This post is a little bit of show-and-tell. I came into a large piece of Fortuny printed cotton recently. For those not familiar with Fortuny, Mariano Fortuny was active in the early years of the 20th Century, and gained his fame from, among other things, his stenciled cottons. This piece of fabric is just that. His cottons are still manufactured in Italy from his methods, and therefore are extremely costly. So that I got my hands on a 7-yard piece of this opulent fabric–well, I cannot tell you how excited I was! Here, I’ll show you the fabric and the resulting shirt, and then share my technique for finishing the armhole on this somewhat stiff fabric.
This photo shows the piece, partially unfolded. It’s a metallic gold on a ground of curry-gold twill, with an extremely long repeat, gigantic at 36 inches, to be exact.
Along both of the selvedges is a printed border, and you can see here the stamp of authenticity right next to this border.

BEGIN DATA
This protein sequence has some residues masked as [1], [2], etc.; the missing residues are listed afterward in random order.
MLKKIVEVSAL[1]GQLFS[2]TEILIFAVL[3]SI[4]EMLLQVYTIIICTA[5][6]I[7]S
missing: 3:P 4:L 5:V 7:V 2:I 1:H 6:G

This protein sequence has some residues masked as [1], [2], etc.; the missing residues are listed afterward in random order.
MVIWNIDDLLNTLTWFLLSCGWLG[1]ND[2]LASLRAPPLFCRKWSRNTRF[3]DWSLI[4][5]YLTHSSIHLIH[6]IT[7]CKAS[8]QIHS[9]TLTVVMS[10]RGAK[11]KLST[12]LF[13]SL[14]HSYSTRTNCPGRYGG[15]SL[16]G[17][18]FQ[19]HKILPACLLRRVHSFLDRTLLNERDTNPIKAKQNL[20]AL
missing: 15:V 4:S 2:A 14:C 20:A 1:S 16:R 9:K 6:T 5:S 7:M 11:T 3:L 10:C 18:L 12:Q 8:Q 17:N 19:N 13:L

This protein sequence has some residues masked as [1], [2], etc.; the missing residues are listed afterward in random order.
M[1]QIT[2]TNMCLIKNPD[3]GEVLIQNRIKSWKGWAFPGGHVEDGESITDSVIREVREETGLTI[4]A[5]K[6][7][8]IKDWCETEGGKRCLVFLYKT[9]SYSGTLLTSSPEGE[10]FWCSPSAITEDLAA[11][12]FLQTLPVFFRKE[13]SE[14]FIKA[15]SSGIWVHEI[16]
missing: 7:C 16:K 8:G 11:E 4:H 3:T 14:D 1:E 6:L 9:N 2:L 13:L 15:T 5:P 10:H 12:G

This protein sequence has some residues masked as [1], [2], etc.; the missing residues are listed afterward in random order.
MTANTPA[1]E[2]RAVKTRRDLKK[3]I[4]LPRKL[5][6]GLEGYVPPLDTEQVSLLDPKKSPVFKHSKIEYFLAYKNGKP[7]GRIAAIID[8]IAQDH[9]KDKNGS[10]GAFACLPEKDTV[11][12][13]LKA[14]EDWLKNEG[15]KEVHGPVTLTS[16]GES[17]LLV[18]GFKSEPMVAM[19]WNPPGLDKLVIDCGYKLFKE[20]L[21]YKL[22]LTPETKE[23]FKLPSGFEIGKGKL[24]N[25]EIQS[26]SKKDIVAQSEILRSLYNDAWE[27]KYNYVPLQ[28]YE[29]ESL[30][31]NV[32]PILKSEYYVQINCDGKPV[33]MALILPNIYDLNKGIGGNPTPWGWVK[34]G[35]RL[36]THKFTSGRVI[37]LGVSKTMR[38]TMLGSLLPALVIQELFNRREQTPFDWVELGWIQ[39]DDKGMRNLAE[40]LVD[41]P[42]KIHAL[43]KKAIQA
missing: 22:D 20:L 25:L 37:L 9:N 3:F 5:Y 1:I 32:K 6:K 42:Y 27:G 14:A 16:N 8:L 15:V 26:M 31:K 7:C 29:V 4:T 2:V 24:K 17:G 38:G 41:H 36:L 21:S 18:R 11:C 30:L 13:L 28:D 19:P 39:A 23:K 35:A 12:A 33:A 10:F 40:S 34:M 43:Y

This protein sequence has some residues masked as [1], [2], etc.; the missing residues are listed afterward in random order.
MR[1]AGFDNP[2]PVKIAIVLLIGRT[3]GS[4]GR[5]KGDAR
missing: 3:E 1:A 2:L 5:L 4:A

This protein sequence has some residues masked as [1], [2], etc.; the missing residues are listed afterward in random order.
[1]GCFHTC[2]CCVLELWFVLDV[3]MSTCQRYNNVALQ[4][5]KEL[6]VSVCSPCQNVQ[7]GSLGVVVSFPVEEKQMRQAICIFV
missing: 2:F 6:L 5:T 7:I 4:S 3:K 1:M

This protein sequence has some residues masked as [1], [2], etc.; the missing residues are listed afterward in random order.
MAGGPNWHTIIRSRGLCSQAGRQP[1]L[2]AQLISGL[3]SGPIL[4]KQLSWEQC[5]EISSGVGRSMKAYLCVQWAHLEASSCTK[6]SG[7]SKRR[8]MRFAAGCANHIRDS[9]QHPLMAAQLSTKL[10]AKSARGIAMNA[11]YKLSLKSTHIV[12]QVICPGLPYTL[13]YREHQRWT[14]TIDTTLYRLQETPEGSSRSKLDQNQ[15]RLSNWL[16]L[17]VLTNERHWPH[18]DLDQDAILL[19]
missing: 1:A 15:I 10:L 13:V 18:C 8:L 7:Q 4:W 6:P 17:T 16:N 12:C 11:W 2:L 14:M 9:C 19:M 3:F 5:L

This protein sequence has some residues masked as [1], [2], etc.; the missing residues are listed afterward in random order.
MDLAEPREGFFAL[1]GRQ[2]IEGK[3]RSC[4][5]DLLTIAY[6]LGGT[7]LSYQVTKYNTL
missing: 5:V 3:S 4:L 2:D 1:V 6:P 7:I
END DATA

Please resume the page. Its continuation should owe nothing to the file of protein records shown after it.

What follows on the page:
I decided to make a shirt from some of this exceptional fabric, but liked the back side better than the front–it looks like a metallic batik. Here’s a photo of the finished shirt. (For the record, with the remainder of the fabric, I’ve made a pair of jeans, and a jacket with the gold on the outside–rock-star pieces that I absolutely CANNOT wear together. Unless it’s Halloween.)
And here’s a detail shot, to show how I used the border, for the cuffs and front placket. You can see better, the way the fabric looks like a batik from the back. And inside, is the gold–it looks so opulent, even flat on the…